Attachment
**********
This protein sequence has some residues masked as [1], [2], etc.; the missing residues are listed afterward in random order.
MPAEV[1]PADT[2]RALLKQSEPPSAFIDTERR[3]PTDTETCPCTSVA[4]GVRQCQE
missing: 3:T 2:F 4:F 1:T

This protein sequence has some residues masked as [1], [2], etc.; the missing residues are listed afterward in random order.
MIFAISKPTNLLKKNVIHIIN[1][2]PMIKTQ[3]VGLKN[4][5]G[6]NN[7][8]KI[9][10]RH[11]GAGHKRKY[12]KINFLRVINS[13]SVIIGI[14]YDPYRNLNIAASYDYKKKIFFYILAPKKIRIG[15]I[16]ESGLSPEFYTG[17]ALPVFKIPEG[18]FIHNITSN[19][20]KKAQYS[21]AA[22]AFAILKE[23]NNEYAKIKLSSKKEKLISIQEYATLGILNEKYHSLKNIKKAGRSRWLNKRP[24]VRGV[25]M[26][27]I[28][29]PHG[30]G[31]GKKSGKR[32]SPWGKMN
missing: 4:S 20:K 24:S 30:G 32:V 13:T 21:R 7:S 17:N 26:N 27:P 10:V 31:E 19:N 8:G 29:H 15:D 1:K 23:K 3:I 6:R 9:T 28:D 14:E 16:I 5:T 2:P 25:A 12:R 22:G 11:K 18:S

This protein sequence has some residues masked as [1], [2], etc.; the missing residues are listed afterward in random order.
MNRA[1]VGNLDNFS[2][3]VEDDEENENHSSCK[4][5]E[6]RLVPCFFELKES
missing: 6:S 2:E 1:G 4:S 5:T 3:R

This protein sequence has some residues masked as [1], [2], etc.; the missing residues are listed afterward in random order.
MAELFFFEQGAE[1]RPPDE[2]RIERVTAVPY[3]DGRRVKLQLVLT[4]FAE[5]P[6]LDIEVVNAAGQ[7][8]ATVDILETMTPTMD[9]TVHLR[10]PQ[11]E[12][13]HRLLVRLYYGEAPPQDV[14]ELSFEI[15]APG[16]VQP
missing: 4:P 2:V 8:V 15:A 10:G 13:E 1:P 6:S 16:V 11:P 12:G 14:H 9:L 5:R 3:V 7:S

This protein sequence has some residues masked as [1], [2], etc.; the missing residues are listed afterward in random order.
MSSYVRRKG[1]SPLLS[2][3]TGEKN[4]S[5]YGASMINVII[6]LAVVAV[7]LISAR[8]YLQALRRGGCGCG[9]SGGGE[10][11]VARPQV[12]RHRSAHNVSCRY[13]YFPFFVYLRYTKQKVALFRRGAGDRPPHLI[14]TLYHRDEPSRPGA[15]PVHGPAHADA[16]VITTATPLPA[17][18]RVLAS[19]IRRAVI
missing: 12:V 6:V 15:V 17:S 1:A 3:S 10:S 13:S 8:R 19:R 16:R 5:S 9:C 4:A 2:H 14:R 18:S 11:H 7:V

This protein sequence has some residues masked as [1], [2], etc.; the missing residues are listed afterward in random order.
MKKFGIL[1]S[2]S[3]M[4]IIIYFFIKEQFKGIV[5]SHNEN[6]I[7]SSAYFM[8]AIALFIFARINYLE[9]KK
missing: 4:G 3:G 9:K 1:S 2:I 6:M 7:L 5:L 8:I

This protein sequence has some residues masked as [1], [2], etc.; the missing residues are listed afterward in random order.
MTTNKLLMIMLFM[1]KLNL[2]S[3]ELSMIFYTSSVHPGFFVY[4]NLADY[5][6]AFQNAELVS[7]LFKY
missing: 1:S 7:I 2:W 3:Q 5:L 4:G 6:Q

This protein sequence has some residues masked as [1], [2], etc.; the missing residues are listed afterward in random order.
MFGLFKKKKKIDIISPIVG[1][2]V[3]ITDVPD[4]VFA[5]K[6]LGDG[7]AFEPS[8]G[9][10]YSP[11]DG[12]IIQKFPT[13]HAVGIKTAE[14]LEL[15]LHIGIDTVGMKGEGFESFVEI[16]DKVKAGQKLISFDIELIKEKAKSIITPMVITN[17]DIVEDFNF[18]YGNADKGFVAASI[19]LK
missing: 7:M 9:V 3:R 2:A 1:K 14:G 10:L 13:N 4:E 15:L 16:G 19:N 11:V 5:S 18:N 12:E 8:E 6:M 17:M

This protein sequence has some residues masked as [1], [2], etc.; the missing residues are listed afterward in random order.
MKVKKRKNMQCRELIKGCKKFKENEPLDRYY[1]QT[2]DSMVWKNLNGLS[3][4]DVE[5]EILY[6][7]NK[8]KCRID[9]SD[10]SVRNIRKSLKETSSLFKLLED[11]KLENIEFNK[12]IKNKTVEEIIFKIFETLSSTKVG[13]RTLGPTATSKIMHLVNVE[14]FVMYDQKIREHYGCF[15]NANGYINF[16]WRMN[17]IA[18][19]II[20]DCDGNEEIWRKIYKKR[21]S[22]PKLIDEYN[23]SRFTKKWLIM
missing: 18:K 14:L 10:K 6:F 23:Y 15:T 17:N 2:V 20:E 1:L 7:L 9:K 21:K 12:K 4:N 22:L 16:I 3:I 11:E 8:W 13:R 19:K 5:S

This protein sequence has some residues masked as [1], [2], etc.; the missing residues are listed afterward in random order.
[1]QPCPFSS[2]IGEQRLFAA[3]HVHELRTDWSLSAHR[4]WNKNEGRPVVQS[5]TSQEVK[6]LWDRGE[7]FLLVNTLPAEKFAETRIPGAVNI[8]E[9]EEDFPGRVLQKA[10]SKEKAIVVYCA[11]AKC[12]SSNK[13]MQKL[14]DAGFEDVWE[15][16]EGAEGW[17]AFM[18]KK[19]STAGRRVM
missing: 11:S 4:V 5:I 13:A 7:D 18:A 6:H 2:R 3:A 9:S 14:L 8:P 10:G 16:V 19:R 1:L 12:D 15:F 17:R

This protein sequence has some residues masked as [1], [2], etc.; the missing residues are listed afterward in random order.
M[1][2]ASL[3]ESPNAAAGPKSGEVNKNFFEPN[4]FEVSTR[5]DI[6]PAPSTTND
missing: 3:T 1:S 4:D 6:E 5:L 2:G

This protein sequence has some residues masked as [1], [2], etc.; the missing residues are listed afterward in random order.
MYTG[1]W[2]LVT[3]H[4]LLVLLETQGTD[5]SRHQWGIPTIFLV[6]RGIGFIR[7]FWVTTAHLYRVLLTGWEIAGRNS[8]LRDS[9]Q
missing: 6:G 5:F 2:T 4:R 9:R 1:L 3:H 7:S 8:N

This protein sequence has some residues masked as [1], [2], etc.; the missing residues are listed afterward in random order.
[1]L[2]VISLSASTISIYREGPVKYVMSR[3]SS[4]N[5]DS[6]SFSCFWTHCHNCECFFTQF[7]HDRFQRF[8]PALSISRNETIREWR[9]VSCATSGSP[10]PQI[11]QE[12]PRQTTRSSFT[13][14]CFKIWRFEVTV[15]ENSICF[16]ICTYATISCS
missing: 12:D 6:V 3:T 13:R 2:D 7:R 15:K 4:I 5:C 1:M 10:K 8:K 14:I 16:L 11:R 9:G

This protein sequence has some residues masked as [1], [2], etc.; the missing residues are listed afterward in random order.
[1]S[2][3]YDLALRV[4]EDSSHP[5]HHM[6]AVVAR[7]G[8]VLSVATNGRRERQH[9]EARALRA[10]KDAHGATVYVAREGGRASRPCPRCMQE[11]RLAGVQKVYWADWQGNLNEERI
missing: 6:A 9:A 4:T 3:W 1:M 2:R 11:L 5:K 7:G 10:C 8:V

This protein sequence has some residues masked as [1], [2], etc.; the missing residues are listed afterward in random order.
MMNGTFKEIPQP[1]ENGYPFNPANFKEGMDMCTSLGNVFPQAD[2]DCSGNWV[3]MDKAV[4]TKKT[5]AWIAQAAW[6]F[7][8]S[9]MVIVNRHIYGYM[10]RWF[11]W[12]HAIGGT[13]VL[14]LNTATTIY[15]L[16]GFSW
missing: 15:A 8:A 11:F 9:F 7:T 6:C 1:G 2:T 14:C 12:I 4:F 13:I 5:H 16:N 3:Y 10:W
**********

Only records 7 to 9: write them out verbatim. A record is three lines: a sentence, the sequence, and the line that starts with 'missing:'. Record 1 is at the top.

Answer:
This protein sequence has some residues masked as [1], [2], etc.; the missing residues are listed afterward in random order.
MTTNKLLMIMLFM[1]KLNL[2]S[3]ELSMIFYTSSVHPGFFVY[4]NLADY[5][6]AFQNAELVS[7]LFKY
missing: 1:S 7:I 2:W 3:Q 5:L 4:G 6:Q

This protein sequence has some residues masked as [1], [2], etc.; the missing residues are listed afterward in random order.
MFGLFKKKKKIDIISPIVG[1][2]V[3]ITDVPD[4]VFA[5]K[6]LGDG[7]AFEPS[8]G[9][10]YSP[11]DG[12]IIQKFPT[13]HAVGIKTAE[14]LEL[15]LHIGIDTVGMKGEGFESFVEI[16]DKVKAGQKLISFDIELIKEKAKSIITPMVITN[17]DIVEDFNF[18]YGNADKGFVAASI[19]LK
missing: 7:M 9:V 3:R 2:A 1:K 14:G 10:L 13:N 4:E 15:L 16:G 19:N 11:V 5:S 18:N 12:E 8:E 6:M 17:M

This protein sequence has some residues masked as [1], [2], etc.; the missing residues are listed afterward in random order.
MKVKKRKNMQCRELIKGCKKFKENEPLDRYY[1]QT[2]DSMVWKNLNGLS[3][4]DVE[5]EILY[6][7]NK[8]KCRID[9]SD[10]SVRNIRKSLKETSSLFKLLED[11]KLENIEFNK[12]IKNKTVEEIIFKIFETLSSTKVG[13]RTLGPTATSKIMHLVNVE[14]FVMYDQKIREHYGCF[15]NANGYINF[16]WRMN[17]IA[18][19]II[20]DCDGNEEIWRKIYKKR[21]S[22]PKLIDEYN[23]SRFTKKWLIM
missing: 18:K 14:L 10:K 6:F 23:Y 15:T 17:N 2:V 20:E 1:L 7:L 9:K 21:K 12:K 4:N 22:L 16:I 3:I 11:E 8:W 13:R 19:K 5:S